A ruling by a North Carolina Superior Court that strikes down the so-called “25 percent law” aimed at ending teacher tenure is being praised as a victory for teachers, including those in Chapel Hill and Carrboro.
“The general consensus is – in education circles here and our district and throughout the state – that this was not well thought-out,” says Jeff Nash, Executive Director of Community Relations for Chapel Hill Carrboro City Schools.
“It’s something that was going to be harmful to education. So we’re certainly glad to see the judge rule the way that he did.”
Nash praised Friday’s ruling by Superior Court Judge Robert Hobgood that a recent state law ending job protections for veteran teachers is unconstitutional.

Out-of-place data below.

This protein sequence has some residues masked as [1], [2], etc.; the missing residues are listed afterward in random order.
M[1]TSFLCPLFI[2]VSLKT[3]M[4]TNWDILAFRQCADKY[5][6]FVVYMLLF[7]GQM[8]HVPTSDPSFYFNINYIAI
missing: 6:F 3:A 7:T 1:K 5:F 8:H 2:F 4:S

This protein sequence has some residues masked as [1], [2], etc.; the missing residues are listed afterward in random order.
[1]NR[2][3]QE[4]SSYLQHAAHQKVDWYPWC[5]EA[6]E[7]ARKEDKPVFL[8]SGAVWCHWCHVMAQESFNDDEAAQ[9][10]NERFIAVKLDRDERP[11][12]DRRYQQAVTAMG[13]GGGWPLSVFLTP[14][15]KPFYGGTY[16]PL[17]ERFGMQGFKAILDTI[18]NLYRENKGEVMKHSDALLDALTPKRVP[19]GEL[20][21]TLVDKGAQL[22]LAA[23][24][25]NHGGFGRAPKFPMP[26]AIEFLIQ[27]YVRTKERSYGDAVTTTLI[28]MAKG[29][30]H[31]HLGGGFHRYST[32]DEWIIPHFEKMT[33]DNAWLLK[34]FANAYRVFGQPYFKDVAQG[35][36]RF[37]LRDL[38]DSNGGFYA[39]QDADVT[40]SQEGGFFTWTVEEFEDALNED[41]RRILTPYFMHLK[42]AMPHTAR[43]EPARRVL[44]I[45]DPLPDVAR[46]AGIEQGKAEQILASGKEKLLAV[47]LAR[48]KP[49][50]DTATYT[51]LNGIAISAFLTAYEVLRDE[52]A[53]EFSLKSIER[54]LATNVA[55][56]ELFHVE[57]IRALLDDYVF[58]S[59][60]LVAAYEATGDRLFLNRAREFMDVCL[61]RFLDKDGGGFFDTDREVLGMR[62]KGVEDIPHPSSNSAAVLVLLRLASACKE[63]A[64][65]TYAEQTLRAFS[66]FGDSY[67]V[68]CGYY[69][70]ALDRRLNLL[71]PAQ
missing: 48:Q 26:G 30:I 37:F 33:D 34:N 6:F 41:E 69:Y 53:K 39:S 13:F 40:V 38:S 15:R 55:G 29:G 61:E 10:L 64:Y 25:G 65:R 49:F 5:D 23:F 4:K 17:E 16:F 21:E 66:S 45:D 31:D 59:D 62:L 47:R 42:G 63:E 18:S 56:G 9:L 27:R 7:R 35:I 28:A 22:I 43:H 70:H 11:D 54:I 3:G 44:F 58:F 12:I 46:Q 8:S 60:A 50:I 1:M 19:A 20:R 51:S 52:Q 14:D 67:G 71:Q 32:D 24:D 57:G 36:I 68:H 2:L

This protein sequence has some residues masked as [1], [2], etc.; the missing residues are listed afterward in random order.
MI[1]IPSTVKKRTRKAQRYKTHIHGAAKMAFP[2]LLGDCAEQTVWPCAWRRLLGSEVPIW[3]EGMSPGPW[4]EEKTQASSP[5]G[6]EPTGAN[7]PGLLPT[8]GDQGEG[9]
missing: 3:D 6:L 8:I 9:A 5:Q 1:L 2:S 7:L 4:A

The so-called “25 percent law” compels school districts to pick the best 25 percent of its teachers to receive four-raise contracts, plus a $5,000 raise.
Teachers, however, would lose tenure rights that were promised after four years on the job.
Nash says the popularity of the new law among Chapel Hill-Carrboro teachers can perhaps be illustrated by how many teachers signed up to be considered for the contracts when the opportunity was offered.
“Out of our hundreds of teachers who are eligible, we had 10 who wanted to be put on the list,” says Nash. “Teachers don’t want to be put on that list. They don’t want to be part of this.”
The judge’s ruling does not apply to teachers who haven’t yet worked four years. According to The Associated Press, Republican Senator Phil Berger, the President Pro tempore of the State Senate, promises that Hobgood’s ruling will be appealed.